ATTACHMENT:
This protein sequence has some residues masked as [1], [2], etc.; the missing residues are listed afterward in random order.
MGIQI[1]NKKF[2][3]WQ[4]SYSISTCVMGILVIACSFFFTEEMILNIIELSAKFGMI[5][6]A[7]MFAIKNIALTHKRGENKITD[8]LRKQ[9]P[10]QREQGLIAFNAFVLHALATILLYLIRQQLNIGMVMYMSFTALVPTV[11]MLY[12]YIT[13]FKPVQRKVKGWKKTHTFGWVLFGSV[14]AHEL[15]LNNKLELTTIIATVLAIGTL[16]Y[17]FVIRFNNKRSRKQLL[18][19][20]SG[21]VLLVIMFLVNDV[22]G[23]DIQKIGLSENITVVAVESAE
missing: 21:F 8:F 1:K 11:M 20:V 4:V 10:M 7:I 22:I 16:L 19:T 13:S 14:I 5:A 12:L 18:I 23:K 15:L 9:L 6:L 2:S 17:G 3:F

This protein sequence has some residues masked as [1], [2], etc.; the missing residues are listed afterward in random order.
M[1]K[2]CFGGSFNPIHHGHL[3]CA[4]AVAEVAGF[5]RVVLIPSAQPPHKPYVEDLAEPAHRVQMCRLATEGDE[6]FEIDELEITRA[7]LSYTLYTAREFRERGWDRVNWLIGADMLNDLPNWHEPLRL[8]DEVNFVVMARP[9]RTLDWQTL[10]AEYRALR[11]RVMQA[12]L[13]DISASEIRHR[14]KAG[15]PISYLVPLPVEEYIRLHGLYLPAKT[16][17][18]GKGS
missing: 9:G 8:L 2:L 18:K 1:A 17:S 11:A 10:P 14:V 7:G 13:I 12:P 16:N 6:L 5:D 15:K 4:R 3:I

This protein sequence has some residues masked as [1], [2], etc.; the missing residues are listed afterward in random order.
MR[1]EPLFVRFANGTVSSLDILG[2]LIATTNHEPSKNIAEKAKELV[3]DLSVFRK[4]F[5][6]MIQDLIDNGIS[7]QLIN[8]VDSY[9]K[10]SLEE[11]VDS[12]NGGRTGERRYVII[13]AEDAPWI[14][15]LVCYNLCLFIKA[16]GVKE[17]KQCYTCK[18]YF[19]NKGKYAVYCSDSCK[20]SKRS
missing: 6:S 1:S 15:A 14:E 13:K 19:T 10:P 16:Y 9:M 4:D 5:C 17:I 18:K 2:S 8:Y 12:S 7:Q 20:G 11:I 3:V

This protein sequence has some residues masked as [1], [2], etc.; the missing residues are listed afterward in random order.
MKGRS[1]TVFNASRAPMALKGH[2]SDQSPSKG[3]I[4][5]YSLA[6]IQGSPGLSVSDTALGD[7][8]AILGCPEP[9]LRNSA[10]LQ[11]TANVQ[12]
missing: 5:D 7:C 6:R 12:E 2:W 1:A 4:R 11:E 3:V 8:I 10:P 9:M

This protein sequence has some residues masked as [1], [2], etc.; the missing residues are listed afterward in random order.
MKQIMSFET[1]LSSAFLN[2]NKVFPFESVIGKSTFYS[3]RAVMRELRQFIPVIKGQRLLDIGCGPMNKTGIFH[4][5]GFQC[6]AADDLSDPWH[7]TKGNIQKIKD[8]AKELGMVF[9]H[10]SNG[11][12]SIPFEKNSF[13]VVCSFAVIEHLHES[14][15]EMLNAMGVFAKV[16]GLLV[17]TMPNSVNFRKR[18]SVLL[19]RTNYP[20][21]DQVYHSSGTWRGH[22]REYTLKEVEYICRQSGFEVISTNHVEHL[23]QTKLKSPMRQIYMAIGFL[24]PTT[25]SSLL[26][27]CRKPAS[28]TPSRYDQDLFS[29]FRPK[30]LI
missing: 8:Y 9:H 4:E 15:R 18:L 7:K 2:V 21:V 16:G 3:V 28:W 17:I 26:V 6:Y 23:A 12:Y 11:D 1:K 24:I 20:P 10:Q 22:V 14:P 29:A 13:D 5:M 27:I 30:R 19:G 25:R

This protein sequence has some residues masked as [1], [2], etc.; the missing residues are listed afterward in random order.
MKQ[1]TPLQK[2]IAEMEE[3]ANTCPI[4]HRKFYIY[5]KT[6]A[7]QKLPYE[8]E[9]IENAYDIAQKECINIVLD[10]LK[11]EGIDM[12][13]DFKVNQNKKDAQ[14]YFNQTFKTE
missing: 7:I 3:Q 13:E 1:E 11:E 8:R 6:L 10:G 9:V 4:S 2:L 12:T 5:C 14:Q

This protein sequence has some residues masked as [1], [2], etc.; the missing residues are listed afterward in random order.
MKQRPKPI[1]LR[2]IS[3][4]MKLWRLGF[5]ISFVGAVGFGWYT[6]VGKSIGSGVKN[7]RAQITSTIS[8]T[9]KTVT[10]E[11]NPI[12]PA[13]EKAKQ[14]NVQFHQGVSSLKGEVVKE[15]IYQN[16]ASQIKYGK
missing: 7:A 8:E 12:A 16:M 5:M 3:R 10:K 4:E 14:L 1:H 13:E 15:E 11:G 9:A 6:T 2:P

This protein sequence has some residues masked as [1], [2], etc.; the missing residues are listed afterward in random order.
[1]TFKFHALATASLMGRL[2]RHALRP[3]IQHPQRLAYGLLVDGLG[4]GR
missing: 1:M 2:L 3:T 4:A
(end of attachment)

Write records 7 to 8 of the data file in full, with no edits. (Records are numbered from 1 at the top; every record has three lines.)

This protein sequence has some residues masked as [1], [2], etc.; the missing residues are listed afterward in random order.
MKQRPKPI[1]LR[2]IS[3][4]MKLWRLGF[5]ISFVGAVGFGWYT[6]VGKSIGSGVKN[7]RAQITSTIS[8]T[9]KTVT[10]E[11]NPI[12]PA[13]EKAKQ[14]NVQFHQGVSSLKGEVVKE[15]IYQN[16]ASQIKYGK
missing: 7:A 8:E 12:A 16:M 5:M 3:R 10:K 4:E 14:L 1:H 13:E 15:E 11:G 9:A 6:T 2:P

This protein sequence has some residues masked as [1], [2], etc.; the missing residues are listed afterward in random order.
[1]TFKFHALATASLMGRL[2]RHALRP[3]IQHPQRLAYGLLVDGLG[4]GR
missing: 1:M 2:L 3:T 4:A